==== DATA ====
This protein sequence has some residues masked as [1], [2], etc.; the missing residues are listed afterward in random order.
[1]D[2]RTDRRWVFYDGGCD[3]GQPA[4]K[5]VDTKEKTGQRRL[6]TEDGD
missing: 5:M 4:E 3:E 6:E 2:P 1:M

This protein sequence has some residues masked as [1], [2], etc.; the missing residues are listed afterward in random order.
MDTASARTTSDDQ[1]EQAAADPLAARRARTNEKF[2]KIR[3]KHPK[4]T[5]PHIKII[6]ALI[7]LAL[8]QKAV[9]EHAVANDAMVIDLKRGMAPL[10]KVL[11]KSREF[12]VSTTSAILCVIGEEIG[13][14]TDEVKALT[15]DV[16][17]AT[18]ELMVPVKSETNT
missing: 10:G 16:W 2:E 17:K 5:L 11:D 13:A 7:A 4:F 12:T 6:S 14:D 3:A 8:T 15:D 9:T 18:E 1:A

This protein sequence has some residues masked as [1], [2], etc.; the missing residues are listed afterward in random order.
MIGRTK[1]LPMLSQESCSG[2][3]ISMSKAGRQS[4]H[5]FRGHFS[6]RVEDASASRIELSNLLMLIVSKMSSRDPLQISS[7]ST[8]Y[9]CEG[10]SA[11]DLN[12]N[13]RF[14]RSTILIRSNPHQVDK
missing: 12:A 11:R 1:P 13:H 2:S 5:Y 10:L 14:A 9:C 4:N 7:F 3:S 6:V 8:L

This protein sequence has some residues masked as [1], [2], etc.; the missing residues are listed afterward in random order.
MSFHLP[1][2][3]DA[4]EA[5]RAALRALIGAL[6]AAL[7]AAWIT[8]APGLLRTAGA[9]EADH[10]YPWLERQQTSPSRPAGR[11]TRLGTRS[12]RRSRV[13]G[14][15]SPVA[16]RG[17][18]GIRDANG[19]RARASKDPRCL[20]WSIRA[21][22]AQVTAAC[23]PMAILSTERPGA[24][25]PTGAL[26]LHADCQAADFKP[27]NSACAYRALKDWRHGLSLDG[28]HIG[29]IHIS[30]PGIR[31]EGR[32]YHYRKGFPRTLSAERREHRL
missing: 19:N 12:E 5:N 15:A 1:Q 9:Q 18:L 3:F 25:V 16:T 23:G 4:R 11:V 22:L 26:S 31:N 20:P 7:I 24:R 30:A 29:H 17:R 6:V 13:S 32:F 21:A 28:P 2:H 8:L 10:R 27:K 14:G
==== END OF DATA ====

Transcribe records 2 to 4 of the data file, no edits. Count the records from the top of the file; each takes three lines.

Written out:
This protein sequence has some residues masked as [1], [2], etc.; the missing residues are listed afterward in random order.
MDTASARTTSDDQ[1]EQAAADPLAARRARTNEKF[2]KIR[3]KHPK[4]T[5]PHIKII[6]ALI[7]LAL[8]QKAV[9]EHAVANDAMVIDLKRGMAPL[10]KVL[11]KSREF[12]VSTTSAILCVIGEEIG[13][14]TDEVKALT[15]DV[16][17]AT[18]ELMVPVKSETNT
missing: 10:G 16:W 2:E 17:K 5:L 11:D 13:A 7:A 4:F 12:T 6:S 14:D 3:A 8:T 15:D 9:T 18:E 1:A

This protein sequence has some residues masked as [1], [2], etc.; the missing residues are listed afterward in random order.
MIGRTK[1]LPMLSQESCSG[2][3]ISMSKAGRQS[4]H[5]FRGHFS[6]RVEDASASRIELSNLLMLIVSKMSSRDPLQISS[7]ST[8]Y[9]CEG[10]SA[11]DLN[12]N[13]RF[14]RSTILIRSNPHQVDK
missing: 12:A 11:R 1:P 13:H 2:S 5:Y 10:L 14:A 9:C 4:N 7:F 3:S 6:V 8:L

This protein sequence has some residues masked as [1], [2], etc.; the missing residues are listed afterward in random order.
MSFHLP[1][2][3]DA[4]EA[5]RAALRALIGAL[6]AAL[7]AAWIT[8]APGLLRTAGA[9]EADH[10]YPWLERQQTSPSRPAGR[11]TRLGTRS[12]RRSRV[13]G[14][15]SPVA[16]RG[17][18]GIRDANG[19]RARASKDPRCL[20]WSIRA[21][22]AQVTAAC[23]PMAILSTERPGA[24][25]PTGAL[26]LHADCQAADFKP[27]NSACAYRALKDWRHGLSLDG[28]HIG[29]IHIS[30]PGIR[31]EGR[32]YHYRKGFPRTLSAERREHRL
missing: 19:N 12:E 5:N 15:A 1:Q 9:Q 18:L 3:F 25:V 16:T 23:G 4:R 11:V 22:L 26:S 31:N 20:P 7:I 24:R 30:A 29:H 17:R 6:V 13:S 32:F 21:A 28:P 2:H 8:L 10:R 27:K 14:G